A team of Chulalongkorn University‘s doctoral students has created a smart “DynaSeat” to adjust sitting behaviour to prevent neck pain and promote fast recovery after office syndrome.
“Office Syndrome is an ailment that takes time to accumulate. By the time one notices the symptoms, they are already suffering and healing takes time. One of the main reasons is poor posture and prolonged sitting. Therefore, the proper sitting position is one way to prevent office syndrome,” explained Nipaporn Akrakittichok, Biomedical Sciences Program, Chulalongkorn Graduate School and Phuriphat Wawngernngam, Department of Physical Therapy, Faculty of Allied Health Sciences.
This innovative behavioral adjustment seat that aids in preventing office syndrome has won a Gold Medal and Very Good Award in a Collegiate Innovation Contest 2020 at the Thailand Research Expo 2020.
According to the research team, DynaSeat has three main components: an inflatable seat, a controller, and an application with two functions designed to adjust sitting behavior.
“The first function is Dynaseat that will inflate the air into the seat forcing the users to move when they are uncomfortable, unbalanced, or sitting poorly for too long. A red light indicates that the user should correct the sitting position. Report of user’s sitting behavior is available in real-time on the application on how the user sits — crouching, leans to the left, or crossed-legged, for example,” said Nipaporn.
“The analysis is done by pressure sensors that measure the pressure of the airbag in the seat, so the users can learn how to adjust their sitting posture to prevent stiffness. Once the posture is correct, the indicator will turn green,” said Nipaporn.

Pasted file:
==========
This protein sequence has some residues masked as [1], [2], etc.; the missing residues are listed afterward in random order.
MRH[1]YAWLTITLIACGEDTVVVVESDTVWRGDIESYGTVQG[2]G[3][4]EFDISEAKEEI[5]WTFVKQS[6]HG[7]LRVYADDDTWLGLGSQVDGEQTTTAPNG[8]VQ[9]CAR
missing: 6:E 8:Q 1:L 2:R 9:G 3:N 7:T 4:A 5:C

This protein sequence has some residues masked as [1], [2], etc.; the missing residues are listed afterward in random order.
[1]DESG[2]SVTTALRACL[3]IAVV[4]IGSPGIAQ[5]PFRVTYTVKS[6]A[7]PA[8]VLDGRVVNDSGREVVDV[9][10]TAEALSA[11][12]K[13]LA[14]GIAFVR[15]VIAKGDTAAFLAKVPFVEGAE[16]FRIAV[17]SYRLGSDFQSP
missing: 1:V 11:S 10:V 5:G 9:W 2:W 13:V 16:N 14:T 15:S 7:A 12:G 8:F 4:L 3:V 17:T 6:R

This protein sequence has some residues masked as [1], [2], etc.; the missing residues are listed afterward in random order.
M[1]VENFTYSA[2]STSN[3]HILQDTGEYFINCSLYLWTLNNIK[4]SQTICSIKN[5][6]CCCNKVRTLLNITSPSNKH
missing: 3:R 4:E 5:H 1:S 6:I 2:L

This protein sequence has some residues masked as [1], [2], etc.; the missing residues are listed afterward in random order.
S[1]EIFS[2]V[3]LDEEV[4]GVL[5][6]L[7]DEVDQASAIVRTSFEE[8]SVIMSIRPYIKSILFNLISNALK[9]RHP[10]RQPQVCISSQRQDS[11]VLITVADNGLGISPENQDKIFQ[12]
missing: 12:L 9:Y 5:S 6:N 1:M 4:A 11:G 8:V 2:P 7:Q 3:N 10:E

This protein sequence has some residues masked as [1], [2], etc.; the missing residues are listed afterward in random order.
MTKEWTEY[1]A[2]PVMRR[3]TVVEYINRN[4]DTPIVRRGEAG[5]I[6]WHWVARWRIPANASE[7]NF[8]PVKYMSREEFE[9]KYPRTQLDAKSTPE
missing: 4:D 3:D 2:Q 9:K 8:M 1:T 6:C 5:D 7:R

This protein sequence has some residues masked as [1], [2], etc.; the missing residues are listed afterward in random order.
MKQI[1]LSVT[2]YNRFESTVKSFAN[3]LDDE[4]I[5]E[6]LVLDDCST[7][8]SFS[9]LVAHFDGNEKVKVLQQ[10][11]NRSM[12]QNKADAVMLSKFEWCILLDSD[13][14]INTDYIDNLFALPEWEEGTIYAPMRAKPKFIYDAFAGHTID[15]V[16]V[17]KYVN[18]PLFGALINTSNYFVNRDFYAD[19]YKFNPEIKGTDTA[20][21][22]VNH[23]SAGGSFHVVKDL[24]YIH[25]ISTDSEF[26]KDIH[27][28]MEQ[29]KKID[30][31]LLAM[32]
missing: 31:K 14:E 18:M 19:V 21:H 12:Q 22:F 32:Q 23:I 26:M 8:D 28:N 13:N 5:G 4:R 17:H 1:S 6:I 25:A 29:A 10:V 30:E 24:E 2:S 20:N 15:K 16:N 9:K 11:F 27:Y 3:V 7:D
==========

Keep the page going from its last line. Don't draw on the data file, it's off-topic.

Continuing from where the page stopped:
The other function is DynaRest which reminds the user to get up after a while.
“When the Dynaseat user has been sitting for a long time, the system will remind the user to get up and take a break from work. A timer is set to see if the user is away for less or more time than specified by the program. Increments will be rolled over to the next cycle. This program allows the user to move and not to sit still for prolonged periods of time,” Nipaporn added.
Nipaporn cited the results of the experiment that Dynaseat prevented up to 70 percent neck pain and 80 percent back pain in the samples who tried the smart seat.
“We also tested people with neck pain from office syndrome, and found that using Dynaseat, along with physical therapy, improved neck pain problem for patients in as little as 1 month, compared to the typical 2 months most of the patients would usually need for symptoms to subside.”
This research project came under the supervision of Professor Dr. Prawit Janwantanakul, Department of Physical Therapy, Faculty of Allied Health Sciences, and received support from Chulalongkorn University Technology Center (UTC), Srithai Auto Seats Industry Co., Ltd., and Thailand Science Research and Innovation (TSRI).
“At the moment, Dynaseat is in the commercial development process to come up with a marketable design at an affordable price for consumers. In the future, we are planning to expand the project to cover other areas such as airplane seats, public transportation, movie theatres, etc.,” concluded Nipaporn.